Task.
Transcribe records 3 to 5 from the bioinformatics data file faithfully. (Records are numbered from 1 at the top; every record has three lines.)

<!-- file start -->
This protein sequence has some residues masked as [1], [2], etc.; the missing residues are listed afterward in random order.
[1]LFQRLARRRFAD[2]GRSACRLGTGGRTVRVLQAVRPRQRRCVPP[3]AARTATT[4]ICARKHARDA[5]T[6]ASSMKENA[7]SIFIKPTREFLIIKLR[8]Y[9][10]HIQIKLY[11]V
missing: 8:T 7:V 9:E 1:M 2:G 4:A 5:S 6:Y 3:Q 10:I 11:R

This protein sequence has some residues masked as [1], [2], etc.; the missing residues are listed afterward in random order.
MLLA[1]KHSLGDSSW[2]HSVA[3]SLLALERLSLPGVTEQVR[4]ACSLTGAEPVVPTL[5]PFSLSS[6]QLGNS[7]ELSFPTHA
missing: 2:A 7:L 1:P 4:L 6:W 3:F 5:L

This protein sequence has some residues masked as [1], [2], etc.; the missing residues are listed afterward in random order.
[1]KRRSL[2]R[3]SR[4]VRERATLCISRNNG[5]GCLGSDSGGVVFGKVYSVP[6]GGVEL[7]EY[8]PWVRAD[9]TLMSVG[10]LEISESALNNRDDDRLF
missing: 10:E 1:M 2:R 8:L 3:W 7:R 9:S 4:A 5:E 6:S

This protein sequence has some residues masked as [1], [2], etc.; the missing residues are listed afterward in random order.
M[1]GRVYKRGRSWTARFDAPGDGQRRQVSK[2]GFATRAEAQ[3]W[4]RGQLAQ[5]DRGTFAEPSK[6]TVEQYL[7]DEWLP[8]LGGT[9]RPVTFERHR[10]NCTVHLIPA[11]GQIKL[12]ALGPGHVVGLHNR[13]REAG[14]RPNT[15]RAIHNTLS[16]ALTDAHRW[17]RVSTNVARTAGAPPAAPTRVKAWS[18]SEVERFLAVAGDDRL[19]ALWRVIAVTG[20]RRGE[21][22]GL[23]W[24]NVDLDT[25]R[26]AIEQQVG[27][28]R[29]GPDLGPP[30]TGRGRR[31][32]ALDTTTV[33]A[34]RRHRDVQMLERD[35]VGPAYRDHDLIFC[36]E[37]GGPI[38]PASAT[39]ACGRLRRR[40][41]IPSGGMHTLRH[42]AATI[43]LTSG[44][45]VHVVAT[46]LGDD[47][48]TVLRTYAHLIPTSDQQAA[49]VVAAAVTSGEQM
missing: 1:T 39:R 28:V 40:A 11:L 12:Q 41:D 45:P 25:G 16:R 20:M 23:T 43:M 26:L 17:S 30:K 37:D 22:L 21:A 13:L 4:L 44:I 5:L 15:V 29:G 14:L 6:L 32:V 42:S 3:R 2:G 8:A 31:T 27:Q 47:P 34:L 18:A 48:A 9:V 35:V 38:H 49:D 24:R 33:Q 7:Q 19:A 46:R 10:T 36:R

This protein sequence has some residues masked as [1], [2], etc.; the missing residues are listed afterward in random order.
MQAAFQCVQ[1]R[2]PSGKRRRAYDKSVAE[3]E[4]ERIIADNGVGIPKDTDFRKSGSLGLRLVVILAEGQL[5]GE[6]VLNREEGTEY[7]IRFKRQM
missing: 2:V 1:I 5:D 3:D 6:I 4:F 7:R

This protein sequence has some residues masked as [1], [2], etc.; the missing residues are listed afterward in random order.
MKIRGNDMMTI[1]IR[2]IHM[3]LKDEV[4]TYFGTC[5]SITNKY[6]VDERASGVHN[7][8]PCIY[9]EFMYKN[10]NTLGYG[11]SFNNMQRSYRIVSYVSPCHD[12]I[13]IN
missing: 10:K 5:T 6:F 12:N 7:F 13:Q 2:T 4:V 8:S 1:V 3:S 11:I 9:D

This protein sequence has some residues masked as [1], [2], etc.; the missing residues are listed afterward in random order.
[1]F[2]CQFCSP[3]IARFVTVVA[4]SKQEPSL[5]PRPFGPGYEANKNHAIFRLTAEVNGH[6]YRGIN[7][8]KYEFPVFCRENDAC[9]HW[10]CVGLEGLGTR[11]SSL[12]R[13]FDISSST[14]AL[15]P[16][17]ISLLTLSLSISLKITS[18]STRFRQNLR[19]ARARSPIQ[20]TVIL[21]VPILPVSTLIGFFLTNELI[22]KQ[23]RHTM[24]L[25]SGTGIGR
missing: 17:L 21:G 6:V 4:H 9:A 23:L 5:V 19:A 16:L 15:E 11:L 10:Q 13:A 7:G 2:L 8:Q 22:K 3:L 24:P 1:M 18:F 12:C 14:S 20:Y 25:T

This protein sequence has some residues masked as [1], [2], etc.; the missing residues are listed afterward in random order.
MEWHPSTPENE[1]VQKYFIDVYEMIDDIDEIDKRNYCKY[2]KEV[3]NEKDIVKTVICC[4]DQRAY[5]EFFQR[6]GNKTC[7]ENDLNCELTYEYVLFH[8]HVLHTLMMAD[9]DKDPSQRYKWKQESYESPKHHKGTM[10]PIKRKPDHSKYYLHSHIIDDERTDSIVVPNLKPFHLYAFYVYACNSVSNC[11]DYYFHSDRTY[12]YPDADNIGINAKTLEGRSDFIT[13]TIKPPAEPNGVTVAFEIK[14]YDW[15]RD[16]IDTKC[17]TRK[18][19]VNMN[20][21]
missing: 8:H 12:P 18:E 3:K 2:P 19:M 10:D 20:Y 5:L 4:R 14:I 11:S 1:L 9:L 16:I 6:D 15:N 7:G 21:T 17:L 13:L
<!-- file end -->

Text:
This protein sequence has some residues masked as [1], [2], etc.; the missing residues are listed afterward in random order.
[1]KRRSL[2]R[3]SR[4]VRERATLCISRNNG[5]GCLGSDSGGVVFGKVYSVP[6]GGVEL[7]EY[8]PWVRAD[9]TLMSVG[10]LEISESALNNRDDDRLF
missing: 10:E 1:M 2:R 8:L 3:W 7:R 9:S 4:A 5:E 6:S

This protein sequence has some residues masked as [1], [2], etc.; the missing residues are listed afterward in random order.
M[1]GRVYKRGRSWTARFDAPGDGQRRQVSK[2]GFATRAEAQ[3]W[4]RGQLAQ[5]DRGTFAEPSK[6]TVEQYL[7]DEWLP[8]LGGT[9]RPVTFERHR[10]NCTVHLIPA[11]GQIKL[12]ALGPGHVVGLHNR[13]REAG[14]RPNT[15]RAIHNTLS[16]ALTDAHRW[17]RVSTNVARTAGAPPAAPTRVKAWS[18]SEVERFLAVAGDDRL[19]ALWRVIAVTG[20]RRGE[21][22]GL[23]W[24]NVDLDT[25]R[26]AIEQQVG[27][28]R[29]GPDLGPP[30]TGRGRR[31][32]ALDTTTV[33]A[34]RRHRDVQMLERD[35]VGPAYRDHDLIFC[36]E[37]GGPI[38]PASAT[39]ACGRLRRR[40][41]IPSGGMHTLRH[42]AATI[43]LTSG[44][45]VHVVAT[46]LGDD[47][48]TVLRTYAHLIPTSDQQAA[49]VVAAAVTSGEQM
missing: 1:T 39:R 28:V 40:A 11:L 12:Q 41:D 45:P 25:G 16:R 20:M 23:T 43:M 26:L 17:S 30:K 37:D 22:L 21:A 13:L 4:L 44:I 5:L 15:V 29:G 14:L 6:L 32:V 42:S 3:R 2:G 8:A 31:T 27:Q 47:P 34:L 18:A 48:A 9:V 35:V 38:H 49:D 24:R 33:Q 7:Q 19:A 46:R 10:T 36:R

This protein sequence has some residues masked as [1], [2], etc.; the missing residues are listed afterward in random order.
MQAAFQCVQ[1]R[2]PSGKRRRAYDKSVAE[3]E[4]ERIIADNGVGIPKDTDFRKSGSLGLRLVVILAEGQL[5]GE[6]VLNREEGTEY[7]IRFKRQM
missing: 2:V 1:I 5:D 3:D 6:I 4:F 7:R